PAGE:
Del Guidice: You mentioned also in the book there were some never-before-told stories of your time there. Can you maybe tell one or two for listeners?

McEnany: Some never-before-told stories? Well, I told a few of them on the Turning Point USA stage. I think, let me see … I’m trying to think of a good one for your podcast. So I’m going through a bunch.

I mean, I would say, I think I told you about the press briefing, … when the president got COVID-19 was probably one. That was one of the hardest days in the White House, because it was someone who wasn’t just a boss to me, but someone who had become a friend. President Trump cared deeply about me, my family, my well-being, as he did about all of his employees. So when he got COVID, it was scary.

I went into the White House and most people weren’t at work. The press team showed up. We still had to do our job. Arguably, the most important day for a press shop is the day when the commander in chief, the leader of the free world gets plagued by this very scary illness.

We showed up and my team, we worked through the day and kept very tight communications. When the president moved to Walter Reed [National Military Medical Center], we were all very nervous for him, but he recovered.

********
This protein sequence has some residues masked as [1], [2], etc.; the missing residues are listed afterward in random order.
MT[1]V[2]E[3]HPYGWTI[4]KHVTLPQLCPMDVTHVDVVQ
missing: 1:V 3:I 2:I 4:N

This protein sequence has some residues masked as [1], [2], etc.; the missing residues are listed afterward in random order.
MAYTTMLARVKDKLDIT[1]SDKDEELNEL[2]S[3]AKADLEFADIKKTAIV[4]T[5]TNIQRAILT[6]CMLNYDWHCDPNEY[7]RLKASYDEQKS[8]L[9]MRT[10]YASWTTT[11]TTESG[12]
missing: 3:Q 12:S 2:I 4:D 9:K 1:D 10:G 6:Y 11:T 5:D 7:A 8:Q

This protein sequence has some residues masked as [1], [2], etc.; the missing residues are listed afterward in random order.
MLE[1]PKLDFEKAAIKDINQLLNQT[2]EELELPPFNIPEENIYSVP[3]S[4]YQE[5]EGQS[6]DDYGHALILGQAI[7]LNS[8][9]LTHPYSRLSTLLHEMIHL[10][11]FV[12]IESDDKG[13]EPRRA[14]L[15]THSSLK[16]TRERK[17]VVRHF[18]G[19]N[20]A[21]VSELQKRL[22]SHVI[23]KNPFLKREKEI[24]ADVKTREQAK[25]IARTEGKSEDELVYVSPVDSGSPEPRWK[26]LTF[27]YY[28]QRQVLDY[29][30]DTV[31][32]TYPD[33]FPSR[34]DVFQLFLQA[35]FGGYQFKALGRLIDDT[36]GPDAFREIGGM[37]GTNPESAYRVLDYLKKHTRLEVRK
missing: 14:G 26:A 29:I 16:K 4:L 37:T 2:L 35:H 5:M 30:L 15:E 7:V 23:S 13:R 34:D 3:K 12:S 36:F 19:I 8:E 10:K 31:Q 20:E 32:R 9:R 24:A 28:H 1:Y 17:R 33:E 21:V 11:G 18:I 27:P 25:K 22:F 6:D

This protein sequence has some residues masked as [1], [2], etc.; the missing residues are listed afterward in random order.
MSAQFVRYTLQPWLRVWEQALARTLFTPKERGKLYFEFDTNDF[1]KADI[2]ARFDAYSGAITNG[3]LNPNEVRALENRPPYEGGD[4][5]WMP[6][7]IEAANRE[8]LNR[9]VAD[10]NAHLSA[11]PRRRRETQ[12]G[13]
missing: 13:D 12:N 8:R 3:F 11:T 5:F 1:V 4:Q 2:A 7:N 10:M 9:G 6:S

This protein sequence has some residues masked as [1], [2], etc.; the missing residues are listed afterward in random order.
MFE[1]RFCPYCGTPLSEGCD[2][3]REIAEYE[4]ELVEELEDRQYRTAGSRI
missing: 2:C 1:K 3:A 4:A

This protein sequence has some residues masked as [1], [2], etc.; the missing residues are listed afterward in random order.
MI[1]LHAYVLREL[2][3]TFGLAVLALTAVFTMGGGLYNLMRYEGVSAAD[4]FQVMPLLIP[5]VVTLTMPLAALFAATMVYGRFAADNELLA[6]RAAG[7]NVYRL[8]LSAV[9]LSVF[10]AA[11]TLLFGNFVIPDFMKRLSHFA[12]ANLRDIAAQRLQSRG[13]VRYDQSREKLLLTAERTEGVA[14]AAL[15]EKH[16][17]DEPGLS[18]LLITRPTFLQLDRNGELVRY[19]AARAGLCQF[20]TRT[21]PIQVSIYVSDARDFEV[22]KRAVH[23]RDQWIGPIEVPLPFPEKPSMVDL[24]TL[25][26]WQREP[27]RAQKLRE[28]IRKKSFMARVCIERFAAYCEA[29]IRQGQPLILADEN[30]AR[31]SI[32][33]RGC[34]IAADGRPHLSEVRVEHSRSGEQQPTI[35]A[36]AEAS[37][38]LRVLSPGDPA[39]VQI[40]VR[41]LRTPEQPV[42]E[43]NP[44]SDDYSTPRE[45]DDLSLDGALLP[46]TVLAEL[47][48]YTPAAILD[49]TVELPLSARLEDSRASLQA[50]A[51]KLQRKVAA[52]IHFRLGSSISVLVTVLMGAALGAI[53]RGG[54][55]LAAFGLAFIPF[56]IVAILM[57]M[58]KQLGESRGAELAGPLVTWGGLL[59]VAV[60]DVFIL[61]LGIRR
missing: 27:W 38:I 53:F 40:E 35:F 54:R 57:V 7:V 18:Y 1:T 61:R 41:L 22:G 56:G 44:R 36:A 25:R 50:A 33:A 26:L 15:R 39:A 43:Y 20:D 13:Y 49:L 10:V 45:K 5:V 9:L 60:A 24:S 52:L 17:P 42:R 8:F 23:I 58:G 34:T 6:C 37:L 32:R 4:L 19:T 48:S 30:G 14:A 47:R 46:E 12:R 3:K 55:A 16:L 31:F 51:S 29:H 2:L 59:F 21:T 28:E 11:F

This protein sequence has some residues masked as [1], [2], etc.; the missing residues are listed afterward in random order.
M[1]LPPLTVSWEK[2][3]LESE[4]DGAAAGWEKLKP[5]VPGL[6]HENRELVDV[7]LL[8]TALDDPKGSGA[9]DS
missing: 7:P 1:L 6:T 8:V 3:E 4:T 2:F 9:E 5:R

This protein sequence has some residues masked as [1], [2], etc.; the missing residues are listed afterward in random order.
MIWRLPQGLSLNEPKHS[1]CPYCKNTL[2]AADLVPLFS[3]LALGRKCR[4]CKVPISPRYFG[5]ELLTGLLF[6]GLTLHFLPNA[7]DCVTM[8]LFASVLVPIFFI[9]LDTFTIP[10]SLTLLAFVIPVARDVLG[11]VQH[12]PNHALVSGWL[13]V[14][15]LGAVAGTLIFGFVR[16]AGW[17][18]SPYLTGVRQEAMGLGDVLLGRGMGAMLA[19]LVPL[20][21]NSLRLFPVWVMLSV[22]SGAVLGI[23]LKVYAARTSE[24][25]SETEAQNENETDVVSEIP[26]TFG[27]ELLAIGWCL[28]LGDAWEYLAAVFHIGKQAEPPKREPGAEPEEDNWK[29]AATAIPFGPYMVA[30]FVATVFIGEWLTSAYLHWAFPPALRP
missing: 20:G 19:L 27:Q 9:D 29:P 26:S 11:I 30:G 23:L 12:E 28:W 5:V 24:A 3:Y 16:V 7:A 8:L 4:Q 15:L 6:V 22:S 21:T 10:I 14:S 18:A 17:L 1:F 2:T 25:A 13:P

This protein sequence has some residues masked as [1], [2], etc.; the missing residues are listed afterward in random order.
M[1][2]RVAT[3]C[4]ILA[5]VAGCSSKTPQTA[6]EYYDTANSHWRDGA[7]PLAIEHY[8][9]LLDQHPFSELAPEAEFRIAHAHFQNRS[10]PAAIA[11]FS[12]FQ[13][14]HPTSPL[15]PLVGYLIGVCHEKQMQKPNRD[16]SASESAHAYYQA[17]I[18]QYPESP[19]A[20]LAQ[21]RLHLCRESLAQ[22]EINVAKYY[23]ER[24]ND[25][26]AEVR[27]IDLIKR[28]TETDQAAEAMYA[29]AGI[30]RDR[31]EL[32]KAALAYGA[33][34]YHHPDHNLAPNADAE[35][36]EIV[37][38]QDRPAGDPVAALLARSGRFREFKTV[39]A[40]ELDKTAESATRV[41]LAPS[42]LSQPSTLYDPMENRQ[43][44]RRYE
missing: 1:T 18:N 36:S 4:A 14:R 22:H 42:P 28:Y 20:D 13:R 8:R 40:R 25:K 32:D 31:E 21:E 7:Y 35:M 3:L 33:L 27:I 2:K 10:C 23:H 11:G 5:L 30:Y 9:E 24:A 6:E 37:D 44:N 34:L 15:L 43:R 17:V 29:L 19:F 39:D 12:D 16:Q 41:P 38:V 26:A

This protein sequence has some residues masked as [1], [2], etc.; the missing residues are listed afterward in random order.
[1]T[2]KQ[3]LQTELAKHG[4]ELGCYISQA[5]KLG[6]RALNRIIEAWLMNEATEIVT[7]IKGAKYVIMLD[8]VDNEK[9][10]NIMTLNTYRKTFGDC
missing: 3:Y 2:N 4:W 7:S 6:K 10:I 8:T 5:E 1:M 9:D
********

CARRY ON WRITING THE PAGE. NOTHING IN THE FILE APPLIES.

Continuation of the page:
It was good, but I can tell you, it was a haunting few hours there in the White House and very surreal, but I’m proud of the work our team did and so glad that the president and all those around him managed to make it through.

Del Guidice: : Well, I can imagine. So this book, at its core, it’s all about your faith. And for those who work in D.C., maybe, or other places, how would you encourage them? And how did you keep your faith central despite the barrage of just daily life and what all you had to deal with?

McEnany: Well, you’re right. The barrage of daily life happens. There are days where you’re just so busy in the drum beat, you forget to say a prayer during a tough moment or read your devotional or read a Bible, or you can’t go to church one Sunday because you’re on the campaign trail.